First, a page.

Every American must applaud the demise of Osama bin Laden. But even as we celebrate the success of the mission, we cannot afford to gloat. As any veteran law enforcement official can attest, the end of so long a manhunt only marks a new beginning. Rather than rest triumphant, with momentum on our side, we must redouble our efforts.
As one who has supervised investigations that often lasted years and spanned continents, I know there is an unusual opportunity here to reduce the influence of fanatics and make the world a safer place for democracy.
Al Qaeda has been deprived of its leader, but the terrorist organization has not been eliminated. Consider the power structure. The organization has lost its charismatic commander, a despot who ruled as all criminal leaders do: by fear. But bin Laden’s death will not automatically spell the end of his terror network. When a criminal boss is taken out an internecine struggle often follows. We must exploit this sudden split in the ranks. Headless, al Qaeda is uncharted territory. The coming days will bear much new traffic, as the old lieutenants and adjutants jockey for new positions.
The raid on the bin Laden hideout has yielded a trove of new evidence in our case against al Qaeda. Government investigators will have to sift through years’ worth of papers. Further, if the published reports are accurate, the Navy Seals also captured a number of bin Laden’s housemates — witnesses who must be interrogated. We must interview them thoroughly to glean leads. Time is of the essence.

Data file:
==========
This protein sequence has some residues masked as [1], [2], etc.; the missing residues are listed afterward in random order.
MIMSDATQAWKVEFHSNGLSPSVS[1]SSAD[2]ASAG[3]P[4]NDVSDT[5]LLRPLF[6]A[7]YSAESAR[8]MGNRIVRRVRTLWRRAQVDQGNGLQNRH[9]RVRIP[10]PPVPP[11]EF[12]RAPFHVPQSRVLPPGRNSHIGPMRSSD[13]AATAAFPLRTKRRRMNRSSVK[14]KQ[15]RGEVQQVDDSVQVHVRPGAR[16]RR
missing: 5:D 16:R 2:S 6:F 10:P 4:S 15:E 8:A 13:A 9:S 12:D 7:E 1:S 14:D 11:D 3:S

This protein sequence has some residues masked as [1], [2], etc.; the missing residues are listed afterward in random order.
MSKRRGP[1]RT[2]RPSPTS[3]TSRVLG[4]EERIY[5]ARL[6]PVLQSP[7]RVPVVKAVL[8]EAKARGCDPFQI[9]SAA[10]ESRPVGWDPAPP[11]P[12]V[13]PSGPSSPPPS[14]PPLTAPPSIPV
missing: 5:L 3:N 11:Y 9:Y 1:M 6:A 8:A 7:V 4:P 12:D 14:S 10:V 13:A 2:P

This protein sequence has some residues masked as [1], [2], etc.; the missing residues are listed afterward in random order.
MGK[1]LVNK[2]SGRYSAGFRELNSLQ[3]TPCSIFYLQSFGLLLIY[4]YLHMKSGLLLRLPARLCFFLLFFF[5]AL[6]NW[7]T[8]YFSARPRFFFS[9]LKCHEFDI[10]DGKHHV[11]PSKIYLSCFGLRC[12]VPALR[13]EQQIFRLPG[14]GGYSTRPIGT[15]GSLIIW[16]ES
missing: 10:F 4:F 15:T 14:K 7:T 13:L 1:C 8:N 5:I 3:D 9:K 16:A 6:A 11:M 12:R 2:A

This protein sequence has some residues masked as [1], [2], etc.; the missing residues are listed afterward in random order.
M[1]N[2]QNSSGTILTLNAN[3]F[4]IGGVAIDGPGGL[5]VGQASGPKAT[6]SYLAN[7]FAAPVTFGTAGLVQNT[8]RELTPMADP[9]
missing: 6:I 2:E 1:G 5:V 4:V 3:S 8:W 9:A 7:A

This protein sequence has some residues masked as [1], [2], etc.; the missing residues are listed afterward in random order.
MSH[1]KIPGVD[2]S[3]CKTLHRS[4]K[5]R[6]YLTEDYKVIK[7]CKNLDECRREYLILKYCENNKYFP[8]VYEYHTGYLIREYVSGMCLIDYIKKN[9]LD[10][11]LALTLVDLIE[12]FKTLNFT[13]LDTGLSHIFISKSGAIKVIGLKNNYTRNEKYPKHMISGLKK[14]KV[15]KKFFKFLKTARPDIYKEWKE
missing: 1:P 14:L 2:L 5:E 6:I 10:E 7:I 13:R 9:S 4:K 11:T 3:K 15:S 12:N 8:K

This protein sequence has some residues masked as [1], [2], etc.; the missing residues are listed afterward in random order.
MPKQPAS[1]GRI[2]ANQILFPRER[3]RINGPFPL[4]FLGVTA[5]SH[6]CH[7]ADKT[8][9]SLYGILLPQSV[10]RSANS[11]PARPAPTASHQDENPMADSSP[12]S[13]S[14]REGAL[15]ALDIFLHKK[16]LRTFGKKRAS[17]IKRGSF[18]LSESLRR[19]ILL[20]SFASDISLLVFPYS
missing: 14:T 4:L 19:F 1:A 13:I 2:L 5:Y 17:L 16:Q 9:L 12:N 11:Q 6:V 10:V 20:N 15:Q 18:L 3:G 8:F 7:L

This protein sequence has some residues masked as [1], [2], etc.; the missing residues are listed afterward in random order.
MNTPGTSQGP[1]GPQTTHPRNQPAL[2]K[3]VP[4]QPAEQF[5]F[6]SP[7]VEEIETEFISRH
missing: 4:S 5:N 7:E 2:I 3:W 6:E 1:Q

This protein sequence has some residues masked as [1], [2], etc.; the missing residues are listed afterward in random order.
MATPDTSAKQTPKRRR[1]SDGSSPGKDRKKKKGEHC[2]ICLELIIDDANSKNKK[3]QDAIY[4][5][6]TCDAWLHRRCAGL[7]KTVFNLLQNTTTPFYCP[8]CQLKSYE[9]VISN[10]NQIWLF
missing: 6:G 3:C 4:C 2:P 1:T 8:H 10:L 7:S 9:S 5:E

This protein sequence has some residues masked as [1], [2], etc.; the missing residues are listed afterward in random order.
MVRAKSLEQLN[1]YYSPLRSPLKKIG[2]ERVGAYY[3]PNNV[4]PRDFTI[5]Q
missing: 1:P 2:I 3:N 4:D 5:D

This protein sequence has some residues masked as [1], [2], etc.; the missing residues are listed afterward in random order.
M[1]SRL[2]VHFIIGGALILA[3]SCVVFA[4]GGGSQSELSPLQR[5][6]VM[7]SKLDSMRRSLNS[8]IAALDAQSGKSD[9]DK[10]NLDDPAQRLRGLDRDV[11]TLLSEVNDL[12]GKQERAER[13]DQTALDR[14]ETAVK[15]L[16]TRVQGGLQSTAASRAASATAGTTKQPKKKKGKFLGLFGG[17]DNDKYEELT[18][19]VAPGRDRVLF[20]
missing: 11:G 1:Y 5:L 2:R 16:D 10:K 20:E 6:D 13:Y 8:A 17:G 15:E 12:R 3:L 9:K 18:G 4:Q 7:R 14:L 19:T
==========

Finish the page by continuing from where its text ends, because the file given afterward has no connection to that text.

I am reminded of the last days of World War II. After Hitler was killed, we did not stop. Washington dispatched American agents [OSS and Counter-Intelligence teams] to go after his henchmen — the Nazi leaders who were apprehended and tried at Nuremberg. The operation in Abbottabad also reminded me of the Doolittle raid — when after Pearl Harbor Franklin D. Roosevelt decided to demonstrate that the United States still had teeth, that even as we faced enemies on two fronts, our military was not a paper tiger. The raid led by Lt. Col. “Jimmy” Doolittle on April 18,1942, was a wild experiment, when the U.S. Army flew sixteen B-25 bombers off an aircraft carrier for the first time to strike the Japanese homeland for the first time in the war.